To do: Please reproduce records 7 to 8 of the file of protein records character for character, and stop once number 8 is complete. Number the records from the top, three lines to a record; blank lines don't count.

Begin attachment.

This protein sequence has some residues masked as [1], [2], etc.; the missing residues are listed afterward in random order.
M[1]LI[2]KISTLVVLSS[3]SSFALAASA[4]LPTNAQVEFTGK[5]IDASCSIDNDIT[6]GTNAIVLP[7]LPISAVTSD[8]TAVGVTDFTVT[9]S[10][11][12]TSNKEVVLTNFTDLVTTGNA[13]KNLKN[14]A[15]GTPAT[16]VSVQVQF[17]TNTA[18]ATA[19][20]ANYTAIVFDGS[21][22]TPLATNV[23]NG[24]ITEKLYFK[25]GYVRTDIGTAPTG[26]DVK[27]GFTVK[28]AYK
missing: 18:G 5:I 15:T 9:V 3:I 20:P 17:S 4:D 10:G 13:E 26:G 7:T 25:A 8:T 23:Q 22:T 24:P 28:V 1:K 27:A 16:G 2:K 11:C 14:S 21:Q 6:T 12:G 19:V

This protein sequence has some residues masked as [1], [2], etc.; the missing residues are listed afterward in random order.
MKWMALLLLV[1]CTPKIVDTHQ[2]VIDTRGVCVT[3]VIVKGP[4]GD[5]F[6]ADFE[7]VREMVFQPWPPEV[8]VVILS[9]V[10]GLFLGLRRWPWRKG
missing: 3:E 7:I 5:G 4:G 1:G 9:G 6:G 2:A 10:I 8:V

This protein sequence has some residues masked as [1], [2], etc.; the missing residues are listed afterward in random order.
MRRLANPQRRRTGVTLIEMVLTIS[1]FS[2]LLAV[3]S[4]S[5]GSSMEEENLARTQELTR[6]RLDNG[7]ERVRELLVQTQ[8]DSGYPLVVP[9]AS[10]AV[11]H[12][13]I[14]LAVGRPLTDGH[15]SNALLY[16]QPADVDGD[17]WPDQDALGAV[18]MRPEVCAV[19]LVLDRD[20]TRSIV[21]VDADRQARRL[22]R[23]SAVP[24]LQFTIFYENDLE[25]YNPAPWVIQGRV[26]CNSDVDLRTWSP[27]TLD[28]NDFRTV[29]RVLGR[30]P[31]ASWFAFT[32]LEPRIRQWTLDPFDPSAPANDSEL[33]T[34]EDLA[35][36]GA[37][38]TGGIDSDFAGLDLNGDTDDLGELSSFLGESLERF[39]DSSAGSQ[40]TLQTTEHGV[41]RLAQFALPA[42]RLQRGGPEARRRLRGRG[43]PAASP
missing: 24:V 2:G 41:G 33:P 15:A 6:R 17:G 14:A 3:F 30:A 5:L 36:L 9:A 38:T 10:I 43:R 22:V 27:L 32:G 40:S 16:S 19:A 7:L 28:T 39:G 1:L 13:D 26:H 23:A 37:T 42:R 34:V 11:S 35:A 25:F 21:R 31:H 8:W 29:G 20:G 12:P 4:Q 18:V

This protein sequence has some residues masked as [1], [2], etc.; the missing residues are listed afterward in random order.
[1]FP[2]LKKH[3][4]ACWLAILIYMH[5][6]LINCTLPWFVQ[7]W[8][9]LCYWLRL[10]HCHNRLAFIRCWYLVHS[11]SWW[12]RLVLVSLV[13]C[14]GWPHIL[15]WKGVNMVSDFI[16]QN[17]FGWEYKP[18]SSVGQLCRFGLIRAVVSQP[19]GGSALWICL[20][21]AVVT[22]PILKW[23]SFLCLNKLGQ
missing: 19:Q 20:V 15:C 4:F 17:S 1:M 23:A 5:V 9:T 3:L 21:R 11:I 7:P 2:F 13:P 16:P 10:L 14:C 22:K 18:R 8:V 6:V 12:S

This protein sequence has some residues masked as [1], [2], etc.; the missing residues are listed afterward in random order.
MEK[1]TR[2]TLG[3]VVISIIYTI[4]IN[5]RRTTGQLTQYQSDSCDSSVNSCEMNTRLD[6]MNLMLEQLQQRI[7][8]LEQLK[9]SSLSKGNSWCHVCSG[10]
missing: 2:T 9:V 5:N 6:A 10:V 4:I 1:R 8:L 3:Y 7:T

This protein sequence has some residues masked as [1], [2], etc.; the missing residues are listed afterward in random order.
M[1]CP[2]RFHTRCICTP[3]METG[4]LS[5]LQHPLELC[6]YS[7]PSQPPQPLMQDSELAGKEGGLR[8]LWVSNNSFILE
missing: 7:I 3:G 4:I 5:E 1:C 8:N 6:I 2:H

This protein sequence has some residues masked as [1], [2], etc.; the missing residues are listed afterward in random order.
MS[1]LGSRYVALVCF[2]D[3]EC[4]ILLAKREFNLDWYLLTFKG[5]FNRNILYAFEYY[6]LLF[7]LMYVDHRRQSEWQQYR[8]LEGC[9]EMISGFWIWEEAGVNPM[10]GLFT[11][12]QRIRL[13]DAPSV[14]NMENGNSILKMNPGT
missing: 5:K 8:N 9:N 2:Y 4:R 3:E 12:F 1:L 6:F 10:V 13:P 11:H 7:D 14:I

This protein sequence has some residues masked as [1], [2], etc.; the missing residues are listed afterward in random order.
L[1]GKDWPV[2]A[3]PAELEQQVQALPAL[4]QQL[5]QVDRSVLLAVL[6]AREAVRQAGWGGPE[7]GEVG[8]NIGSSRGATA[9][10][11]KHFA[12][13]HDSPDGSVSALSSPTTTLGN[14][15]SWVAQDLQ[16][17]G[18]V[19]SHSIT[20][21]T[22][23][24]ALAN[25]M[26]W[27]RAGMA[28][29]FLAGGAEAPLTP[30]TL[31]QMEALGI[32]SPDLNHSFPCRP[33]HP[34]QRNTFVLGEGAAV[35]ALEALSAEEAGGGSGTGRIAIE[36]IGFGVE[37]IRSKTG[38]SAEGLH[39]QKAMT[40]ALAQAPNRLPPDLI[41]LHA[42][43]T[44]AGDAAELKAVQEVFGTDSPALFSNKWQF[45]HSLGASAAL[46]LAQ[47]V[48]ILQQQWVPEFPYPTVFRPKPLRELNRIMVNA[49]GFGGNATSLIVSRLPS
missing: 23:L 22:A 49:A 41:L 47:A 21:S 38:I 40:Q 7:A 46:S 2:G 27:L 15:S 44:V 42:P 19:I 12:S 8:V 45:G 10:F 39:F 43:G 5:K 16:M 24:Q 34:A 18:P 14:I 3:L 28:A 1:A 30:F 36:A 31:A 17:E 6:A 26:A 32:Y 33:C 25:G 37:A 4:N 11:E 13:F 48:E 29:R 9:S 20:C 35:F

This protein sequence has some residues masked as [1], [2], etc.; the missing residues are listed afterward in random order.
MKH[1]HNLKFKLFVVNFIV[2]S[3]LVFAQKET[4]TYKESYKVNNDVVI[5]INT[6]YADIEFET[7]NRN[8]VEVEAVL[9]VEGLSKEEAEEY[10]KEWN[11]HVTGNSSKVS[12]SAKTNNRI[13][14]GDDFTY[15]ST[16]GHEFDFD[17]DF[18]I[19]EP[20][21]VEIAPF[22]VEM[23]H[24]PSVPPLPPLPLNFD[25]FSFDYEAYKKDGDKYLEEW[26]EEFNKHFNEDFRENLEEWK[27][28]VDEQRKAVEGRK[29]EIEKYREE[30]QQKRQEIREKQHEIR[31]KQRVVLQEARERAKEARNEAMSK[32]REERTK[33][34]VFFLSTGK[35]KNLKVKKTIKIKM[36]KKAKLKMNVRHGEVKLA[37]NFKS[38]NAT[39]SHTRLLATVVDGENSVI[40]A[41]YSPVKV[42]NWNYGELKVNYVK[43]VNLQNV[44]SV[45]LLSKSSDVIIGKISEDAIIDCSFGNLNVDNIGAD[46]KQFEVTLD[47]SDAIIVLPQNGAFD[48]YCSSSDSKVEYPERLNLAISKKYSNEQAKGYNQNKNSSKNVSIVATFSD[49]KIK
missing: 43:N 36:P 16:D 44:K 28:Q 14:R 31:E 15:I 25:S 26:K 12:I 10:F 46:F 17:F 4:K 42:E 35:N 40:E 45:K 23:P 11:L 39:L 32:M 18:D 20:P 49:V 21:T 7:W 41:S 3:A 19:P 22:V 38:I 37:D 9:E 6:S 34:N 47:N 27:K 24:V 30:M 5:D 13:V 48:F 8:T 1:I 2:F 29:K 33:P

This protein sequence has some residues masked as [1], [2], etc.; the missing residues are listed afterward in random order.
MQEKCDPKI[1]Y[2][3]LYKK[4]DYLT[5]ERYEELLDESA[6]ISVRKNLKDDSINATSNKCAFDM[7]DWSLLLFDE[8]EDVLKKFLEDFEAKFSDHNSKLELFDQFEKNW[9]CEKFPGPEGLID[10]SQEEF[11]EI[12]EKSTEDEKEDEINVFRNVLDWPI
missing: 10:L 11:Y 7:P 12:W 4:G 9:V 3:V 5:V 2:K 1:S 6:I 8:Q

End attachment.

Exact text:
This protein sequence has some residues masked as [1], [2], etc.; the missing residues are listed afterward in random order.
MS[1]LGSRYVALVCF[2]D[3]EC[4]ILLAKREFNLDWYLLTFKG[5]FNRNILYAFEYY[6]LLF[7]LMYVDHRRQSEWQQYR[8]LEGC[9]EMISGFWIWEEAGVNPM[10]GLFT[11][12]QRIRL[13]DAPSV[14]NMENGNSILKMNPGT
missing: 5:K 8:N 9:N 2:Y 4:R 3:E 12:F 1:L 6:F 10:V 13:P 11:H 7:D 14:I

This protein sequence has some residues masked as [1], [2], etc.; the missing residues are listed afterward in random order.
L[1]GKDWPV[2]A[3]PAELEQQVQALPAL[4]QQL[5]QVDRSVLLAVL[6]AREAVRQAGWGGPE[7]GEVG[8]NIGSSRGATA[9][10][11]KHFA[12][13]HDSPDGSVSALSSPTTTLGN[14][15]SWVAQDLQ[16][17]G[18]V[19]SHSIT[20][21]T[22][23][24]ALAN[25]M[26]W[27]RAGMA[28][29]FLAGGAEAPLTP[30]TL[31]QMEALGI[32]SPDLNHSFPCRP[33]HP[34]QRNTFVLGEGAAV[35]ALEALSAEEAGGGSGTGRIAIE[36]IGFGVE[37]IRSKTG[38]SAEGLH[39]QKAMT[40]ALAQAPNRLPPDLI[41]LHA[42][43]T[44]AGDAAELKAVQEVFGTDSPALFSNKWQF[45]HSLGASAAL[46]LAQ[47]V[48]ILQQQWVPEFPYPTVFRPKPLRELNRIMVNA[49]GFGGNATSLIVSRLPS
missing: 23:L 22:A 49:A 41:L 47:A 21:S 38:I 40:Q 7:A 46:S 2:G 27:L 15:S 44:V 42:P 19:I 12:S 8:V 45:G 10:F 39:F 43:G 5:K 16:M 24:Q 34:A 18:P 14:I 3:L 28:A 1:A 30:F 36:A 31:A 17:E 6:A 26:A 32:Y 33:C 25:G 37:A 4:N 11:E 13:F 48:E 29:R 9:S 20:C 35:F